Abstract TP232: Symptomatic Plaque with Low-grade Stenosis Which Retains Hyperintensity After an Ischemic Event may Indicate a High Risk of a Subsequent Ipsilateral Ischemic Event

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Abstract

Introduction: Intraplaque hemorrhage (IPH) has been reported to be a characteristic feature of a vulnerable plaque, indicated by an area of high signal intensity on carotid MRI. It has been reported that symptomatic low-grade stenosis with IPH is strongly associated with ischemic events, but there are limited data regarding the dynamics of the carotid plaque signal. The aim of this study was to assess the time-dependent change of carotid plaque in the symptomatic patient with low-grade stenosis.

Methods: Thirty-eight symptomatic patients with carotid low-grade stenosis (0.31 between time points was considered significant. We then investigated changes in rSI and subsequent ipsilateral ischemic events.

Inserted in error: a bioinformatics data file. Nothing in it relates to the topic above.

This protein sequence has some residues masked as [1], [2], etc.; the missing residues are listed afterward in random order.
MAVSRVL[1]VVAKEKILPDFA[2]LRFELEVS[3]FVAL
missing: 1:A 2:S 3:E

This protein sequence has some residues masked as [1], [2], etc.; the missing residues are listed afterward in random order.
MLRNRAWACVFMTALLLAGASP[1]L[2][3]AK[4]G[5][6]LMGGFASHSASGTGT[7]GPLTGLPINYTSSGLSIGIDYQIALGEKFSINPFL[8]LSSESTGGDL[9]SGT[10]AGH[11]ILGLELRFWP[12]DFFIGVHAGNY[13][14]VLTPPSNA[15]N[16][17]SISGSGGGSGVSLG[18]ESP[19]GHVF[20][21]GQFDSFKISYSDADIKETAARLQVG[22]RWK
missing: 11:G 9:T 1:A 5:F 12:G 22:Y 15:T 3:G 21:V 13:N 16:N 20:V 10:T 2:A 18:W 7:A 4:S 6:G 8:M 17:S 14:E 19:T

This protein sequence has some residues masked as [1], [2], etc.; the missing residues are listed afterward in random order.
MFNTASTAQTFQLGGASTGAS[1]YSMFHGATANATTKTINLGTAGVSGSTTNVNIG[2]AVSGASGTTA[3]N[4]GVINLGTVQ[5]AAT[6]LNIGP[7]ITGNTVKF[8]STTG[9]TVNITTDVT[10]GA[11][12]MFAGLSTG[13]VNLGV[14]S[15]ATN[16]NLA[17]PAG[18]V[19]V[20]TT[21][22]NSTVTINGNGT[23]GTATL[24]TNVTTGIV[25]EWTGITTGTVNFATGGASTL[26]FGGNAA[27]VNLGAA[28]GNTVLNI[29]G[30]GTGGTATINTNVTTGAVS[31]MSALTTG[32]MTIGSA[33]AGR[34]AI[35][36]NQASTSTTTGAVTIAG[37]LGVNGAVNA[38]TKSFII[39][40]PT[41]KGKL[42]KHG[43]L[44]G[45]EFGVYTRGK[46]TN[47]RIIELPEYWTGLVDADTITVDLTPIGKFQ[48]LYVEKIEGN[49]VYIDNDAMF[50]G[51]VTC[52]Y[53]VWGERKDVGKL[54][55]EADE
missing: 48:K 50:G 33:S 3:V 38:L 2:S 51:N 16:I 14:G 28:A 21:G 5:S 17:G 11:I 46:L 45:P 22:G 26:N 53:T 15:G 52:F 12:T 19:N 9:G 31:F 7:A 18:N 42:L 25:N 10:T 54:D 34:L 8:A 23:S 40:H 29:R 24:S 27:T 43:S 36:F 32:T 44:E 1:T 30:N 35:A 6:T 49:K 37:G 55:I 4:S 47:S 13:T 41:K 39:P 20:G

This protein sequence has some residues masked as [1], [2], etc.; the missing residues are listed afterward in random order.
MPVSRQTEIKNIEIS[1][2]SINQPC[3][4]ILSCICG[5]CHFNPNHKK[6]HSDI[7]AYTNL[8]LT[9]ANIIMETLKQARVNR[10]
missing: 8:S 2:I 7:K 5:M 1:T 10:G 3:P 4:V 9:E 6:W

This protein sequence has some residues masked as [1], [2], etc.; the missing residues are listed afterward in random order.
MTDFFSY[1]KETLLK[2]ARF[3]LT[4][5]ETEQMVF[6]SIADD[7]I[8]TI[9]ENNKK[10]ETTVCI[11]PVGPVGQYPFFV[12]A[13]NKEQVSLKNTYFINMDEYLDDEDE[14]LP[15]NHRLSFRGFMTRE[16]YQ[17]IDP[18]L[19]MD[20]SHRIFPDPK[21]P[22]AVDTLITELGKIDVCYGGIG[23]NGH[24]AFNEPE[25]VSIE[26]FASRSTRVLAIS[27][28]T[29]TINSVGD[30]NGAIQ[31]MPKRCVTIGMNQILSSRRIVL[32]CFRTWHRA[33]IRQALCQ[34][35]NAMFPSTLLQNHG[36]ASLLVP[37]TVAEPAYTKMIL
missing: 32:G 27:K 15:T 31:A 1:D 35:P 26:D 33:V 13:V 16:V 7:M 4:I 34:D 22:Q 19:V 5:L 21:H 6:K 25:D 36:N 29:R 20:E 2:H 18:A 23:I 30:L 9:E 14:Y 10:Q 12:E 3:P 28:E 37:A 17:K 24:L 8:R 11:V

Result: Of the 38 patients, there were strong-positive and positive plaque at baseline in 22 and 12 patients, respectively. During a mean follow-up period of 42.5 months, 26 positive plaques (74%) at baseline kept an rSI of >1.25, and all of 4 negative plaques at baseline changed positive. Strong-positive plaques at baseline showed a lower tendency to be negative than positive plaque (p=0.08). Twenty-one of the 38 patients (55%) experienced a total of 26 recurrent ischemic events. In patients who experienced recurrent ischemic events, 19 plaques (73%) were strong-positive and 5 plaques (19%) were positive. Compared to the most recent carotid MRI, rSI at the event was stable in 18 patients (69%) and increased in 8 patients (31%).

Conclusions: Most symptomatic plaque with low-grade stenosis retained its hyperintensity after ischemic events and had a high rate of subsequent ipsilateral ischemic events. A sustaining high signal intensity might be associated with an increased risk of subsequent ischemic events. Follow-up observation by carotid MRI has the potential to increase the accuracy of stroke risk stratification in the management of carotid low-grade stenosis.

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